Tuesday, November 25, 2014
All of those who garden watch the weather with keen interest and Sunday we experienced the temperature change which makes our state infamous. In the morning the sun shone and the temperature climbed to a semi-balmy sixty plus degrees so we hurried outside to plant the remaining tulip bulbs before bad weather arrived. Early afternoon rushing dark clouds appeared to the north; within them the swirling wind howled furiously. The entire sky became black and the temperature fell thirty degrees in just over an hour. In the garden, we watched in awe before scuttling to the house for hot coffee… the remaining tulips will have to wait.
As the days become shorter the season for interior decorations begins in earnest so plan to wander outside and shop for Nature’s ornaments. Shears in hand, look at the amazing plethora just outside the back door and begin collecting everything from brightly colored leaves to the wide assortment of interesting seeds and grasses.
For a wreath consider Euronymous whose seed is a shell-shaped mini four leaf clover which encases a plump red berry. Bittersweet has tendrils with darling berries prancing along the stems, many varieties of dried grasses have a wispy texture, and lengths of twisted bark will add interest. Using a simple grape vine wreath and florist wire, layer what you have collected and watch as magic ensues. To finish, spray with inexpensive hair spray to ‘set’ the wispies and prevent allergens from flying about.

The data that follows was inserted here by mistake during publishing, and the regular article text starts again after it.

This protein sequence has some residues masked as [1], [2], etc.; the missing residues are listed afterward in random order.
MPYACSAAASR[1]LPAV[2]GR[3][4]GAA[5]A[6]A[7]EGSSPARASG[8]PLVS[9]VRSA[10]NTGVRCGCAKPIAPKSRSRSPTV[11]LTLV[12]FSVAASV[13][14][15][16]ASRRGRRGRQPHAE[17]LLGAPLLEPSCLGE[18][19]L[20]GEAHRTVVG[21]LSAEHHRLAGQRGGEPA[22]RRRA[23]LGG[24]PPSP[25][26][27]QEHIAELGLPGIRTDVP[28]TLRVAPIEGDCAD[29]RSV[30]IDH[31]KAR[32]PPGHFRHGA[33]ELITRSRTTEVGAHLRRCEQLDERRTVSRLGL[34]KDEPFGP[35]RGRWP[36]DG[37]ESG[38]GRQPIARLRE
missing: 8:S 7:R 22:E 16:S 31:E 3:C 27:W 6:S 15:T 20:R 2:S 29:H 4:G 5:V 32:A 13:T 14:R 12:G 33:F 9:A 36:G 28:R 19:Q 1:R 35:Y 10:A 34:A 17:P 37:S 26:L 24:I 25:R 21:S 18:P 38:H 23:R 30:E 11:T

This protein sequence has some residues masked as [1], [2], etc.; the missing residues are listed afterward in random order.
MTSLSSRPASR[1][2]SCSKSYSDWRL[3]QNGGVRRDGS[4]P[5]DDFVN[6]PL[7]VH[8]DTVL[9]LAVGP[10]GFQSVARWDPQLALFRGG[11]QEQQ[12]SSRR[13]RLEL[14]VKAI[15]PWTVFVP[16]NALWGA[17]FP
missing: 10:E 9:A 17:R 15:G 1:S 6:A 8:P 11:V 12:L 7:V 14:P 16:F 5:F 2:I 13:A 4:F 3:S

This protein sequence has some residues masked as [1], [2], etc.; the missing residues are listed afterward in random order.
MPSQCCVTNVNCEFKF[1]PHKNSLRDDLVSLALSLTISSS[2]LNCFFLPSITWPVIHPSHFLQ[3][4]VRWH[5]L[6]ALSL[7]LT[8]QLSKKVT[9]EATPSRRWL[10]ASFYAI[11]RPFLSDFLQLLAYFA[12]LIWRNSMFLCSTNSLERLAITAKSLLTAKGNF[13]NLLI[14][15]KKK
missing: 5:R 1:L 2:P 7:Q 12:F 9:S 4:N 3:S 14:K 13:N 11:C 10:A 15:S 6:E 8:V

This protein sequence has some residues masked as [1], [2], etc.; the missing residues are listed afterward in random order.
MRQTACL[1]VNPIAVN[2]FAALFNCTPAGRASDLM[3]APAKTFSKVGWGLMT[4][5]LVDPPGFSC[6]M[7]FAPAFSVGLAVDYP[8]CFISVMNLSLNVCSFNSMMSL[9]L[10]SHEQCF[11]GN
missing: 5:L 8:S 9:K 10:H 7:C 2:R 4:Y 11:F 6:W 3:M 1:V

For the holiday table or breakfront exotic Pyracantha is beyond compare with ripened berries sending hundreds of tiny baby ‘pumpkins‘ dancing along their branches. Allow their branches to creep along and include amber and scarlet leaves, oak casings, candle-lit hollowed mini pumpkins and a sprinkling of battery operated twinkle lights peeking from beneath it all, sparkling here and there.
The most favored Pyracantha is the lovely Firethorn who continues to present a show when most of the garden guests have retired. Tiny white bouquets of flowers appear in early summer and are beloved by the bees. The flowers fade and form the berries which stay green until the evenings begin to cool and their color change begins. Their final gift is the precious bright orange pumpkin-like seeds. The Firethorn holds true to her name, with a bush-like spread and fierce thorns which provide an ideal place for bunnies to scurry and hide for safety. If memory serves me, I believe it was the Pyracantha that thus saved Brer Rabbit from the fox. Happy Thanksgiving!